Scene one: A line of young women in chairs. They’re sitting under three enormous images of a model’s face in close-up, adorned with
jewels. A man and a woman walk past the women and summarily dismiss each one. Bree is rejected with barely a look. She has “funny hands.”
Scene two: Bree shows up at a nondescript apartment. A man opens the door. She handily controls their exchange, purring that she finds what he wants to do with her “so exciting,” but “it’s going to cost a little more.” He pays her immediately. She checks her watch when he isn’t looking.
Scene three: Bree as Saint Joan. Irish accent. Unbearable earnestness. A man walks in the foreground of the image, blurry, interrupting, and waves his hands as if directing her. Then he turns away to face someone off camera, and shrugs: not impressed. “Thank you!” a voice calls out, “Very interesting accent.”
Scene four: Bree as a movie goddess. A runway down a long hallway into a moody backroom. She enters in a ball gown, fur around her neck. The music swells. She’s on her way to see a client, an old man who never touches her, just pays her to deliver a monologue in character as a star.
Bree Daniels has two performance careers. In one she gets the part every time. In the other, she never does. One is supposed to be exploitative, dehumanizing; the other actually is. Bree tells her therapist that she wants to give up prostitution and focus on her acting. But why, when the labor conditions of the former are so much better? When Bree goes on calls, she always has an appreciative audience. She “knows she’s good.” And it’s good work. When she was doing it full time, she could afford a penthouse. Now she’s in a dingy studio. She pounds the pavement, shows up at open calls, acts her heart out in basement theaters, and nobody gives a shit.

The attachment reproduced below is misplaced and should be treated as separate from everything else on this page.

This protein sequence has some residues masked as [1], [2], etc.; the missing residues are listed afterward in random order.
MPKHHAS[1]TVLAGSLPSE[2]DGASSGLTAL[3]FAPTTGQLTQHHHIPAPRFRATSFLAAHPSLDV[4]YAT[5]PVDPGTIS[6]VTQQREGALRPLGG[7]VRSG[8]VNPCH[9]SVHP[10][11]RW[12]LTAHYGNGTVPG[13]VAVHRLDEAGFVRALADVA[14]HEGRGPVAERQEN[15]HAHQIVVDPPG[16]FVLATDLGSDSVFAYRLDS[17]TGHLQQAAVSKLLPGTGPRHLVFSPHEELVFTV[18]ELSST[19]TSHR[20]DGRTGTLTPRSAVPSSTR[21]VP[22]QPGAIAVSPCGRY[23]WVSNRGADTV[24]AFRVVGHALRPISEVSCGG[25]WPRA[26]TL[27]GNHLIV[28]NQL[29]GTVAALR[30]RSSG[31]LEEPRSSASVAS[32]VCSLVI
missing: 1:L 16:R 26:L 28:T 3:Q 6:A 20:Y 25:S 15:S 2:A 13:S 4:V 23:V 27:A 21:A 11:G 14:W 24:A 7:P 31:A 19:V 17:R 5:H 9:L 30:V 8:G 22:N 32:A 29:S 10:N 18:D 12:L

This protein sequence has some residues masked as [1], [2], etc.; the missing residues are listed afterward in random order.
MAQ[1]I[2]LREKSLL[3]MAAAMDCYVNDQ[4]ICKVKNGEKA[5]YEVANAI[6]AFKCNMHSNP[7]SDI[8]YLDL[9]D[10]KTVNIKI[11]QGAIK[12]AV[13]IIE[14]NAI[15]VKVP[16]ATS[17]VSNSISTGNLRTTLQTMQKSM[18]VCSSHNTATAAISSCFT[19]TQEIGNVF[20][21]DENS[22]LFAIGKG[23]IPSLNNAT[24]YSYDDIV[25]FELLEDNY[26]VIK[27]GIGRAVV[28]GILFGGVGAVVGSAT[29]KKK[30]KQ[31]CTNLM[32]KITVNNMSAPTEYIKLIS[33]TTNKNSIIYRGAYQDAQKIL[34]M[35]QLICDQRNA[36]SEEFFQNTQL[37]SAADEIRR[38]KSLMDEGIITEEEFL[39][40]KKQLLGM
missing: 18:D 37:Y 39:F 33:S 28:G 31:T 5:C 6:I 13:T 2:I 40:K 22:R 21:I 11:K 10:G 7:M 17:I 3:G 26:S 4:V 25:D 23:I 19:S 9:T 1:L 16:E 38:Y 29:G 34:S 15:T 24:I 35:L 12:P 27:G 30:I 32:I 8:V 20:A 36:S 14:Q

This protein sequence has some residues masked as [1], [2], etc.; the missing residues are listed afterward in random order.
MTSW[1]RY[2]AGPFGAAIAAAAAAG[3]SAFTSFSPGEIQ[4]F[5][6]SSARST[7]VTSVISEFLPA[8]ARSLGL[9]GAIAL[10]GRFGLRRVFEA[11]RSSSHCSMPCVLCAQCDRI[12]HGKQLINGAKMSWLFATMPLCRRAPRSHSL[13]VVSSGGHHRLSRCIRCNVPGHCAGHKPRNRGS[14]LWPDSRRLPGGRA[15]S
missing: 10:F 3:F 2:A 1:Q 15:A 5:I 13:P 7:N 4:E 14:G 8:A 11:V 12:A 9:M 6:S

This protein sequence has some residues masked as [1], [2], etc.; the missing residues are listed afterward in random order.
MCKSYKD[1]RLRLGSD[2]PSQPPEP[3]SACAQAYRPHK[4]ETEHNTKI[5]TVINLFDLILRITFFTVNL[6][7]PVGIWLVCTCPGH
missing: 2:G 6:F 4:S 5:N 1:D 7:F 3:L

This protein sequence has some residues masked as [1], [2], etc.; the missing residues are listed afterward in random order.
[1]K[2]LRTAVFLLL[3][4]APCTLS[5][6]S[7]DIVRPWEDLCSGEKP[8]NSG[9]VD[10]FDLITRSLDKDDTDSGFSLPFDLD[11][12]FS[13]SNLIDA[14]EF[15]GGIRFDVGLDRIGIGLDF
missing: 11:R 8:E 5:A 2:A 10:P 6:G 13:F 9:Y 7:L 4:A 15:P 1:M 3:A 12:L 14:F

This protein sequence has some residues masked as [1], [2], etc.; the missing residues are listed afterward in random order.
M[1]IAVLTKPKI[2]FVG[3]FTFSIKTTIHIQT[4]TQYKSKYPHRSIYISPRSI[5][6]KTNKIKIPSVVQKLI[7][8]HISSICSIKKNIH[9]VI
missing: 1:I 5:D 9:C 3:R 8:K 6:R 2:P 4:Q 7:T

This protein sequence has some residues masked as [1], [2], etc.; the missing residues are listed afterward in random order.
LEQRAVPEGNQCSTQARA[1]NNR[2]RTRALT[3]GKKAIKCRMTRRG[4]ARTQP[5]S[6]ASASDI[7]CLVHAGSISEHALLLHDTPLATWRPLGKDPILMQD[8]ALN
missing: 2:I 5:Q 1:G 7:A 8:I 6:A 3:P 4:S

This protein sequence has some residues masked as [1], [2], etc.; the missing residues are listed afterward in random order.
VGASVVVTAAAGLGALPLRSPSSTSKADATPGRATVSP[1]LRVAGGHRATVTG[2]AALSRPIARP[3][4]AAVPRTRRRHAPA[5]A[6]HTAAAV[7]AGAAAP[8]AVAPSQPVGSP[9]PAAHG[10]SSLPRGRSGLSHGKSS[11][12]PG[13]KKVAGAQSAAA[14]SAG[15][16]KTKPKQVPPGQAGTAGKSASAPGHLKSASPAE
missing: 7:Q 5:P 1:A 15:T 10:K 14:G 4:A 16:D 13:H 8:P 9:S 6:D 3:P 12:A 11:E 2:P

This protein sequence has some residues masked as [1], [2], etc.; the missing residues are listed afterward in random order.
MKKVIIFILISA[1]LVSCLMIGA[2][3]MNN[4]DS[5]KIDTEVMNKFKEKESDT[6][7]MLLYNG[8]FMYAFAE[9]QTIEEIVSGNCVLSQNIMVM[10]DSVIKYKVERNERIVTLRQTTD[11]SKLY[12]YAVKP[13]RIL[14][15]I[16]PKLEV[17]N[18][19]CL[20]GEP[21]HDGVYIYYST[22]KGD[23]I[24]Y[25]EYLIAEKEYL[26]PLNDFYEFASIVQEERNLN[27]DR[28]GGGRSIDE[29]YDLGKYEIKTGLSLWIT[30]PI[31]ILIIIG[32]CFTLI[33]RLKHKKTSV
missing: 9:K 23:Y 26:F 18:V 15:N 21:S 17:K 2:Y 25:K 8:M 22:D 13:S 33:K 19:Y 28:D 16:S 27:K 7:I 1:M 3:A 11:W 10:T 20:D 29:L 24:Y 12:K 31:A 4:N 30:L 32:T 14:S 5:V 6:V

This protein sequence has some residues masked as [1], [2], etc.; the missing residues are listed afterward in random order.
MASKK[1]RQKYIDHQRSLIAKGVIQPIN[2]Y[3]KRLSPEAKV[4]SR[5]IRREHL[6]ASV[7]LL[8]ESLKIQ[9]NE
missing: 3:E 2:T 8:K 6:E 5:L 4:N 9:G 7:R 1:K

Klute, Alan Pakula’s morose thriller from 1971, gives the old analogy between actress and prostitute a post-’60s twist. The film is ambivalent about its own argument: that acting is more sexist than sex work, less empowering than prostitution, and a worse job all around. As a call girl, she’s in demand; as an actress, she’s utterly dispensable. Ironically, however, the surplus labor force that makes Bree expendable as an actress is also what allows the film to assert that acting is something other than exploitation. After all, if Bree wants to act despite its terrible labor conditions there must be something about acting that gives it value outside of commerce. Call it art –– and look for it in Jane Fonda’s own aggressively crafted performance as Bree. The fictional world of Klute may not want Bree to act, but we in the film’s audience know how to value Jane Fonda’s acting, how to read its quality, how to see it as “good.” Klute compensates for its cynicism about acting by holding its own performers outside the exploitative economy it represents.
Nowhere is this maneuver, and the cost of achieving it, more visible than in the film’s climactic scene. Bree is in her client’s office, the one who pays her to act like a movie star, but he’s not there. The man we now know is the film’s killer shows up instead, and in the course of revealing his crimes, forces Bree to listen to an audio recording of his murder of another prostitute. We hear a menacing dialogue, and then the woman scream. As we listen, we’re watching Bree, who is crying. It’s a bravura moment, as crying scenes often are, but a strange one. Fonda looks down and away from the camera lens. Half her face in in shadow, and we only see the tears coming out of one eye until they well up on both sides of her nose, which, shockingly, starts to drip. The performance is so impressive that its obscurity might go unnoticed. Why is Bree crying?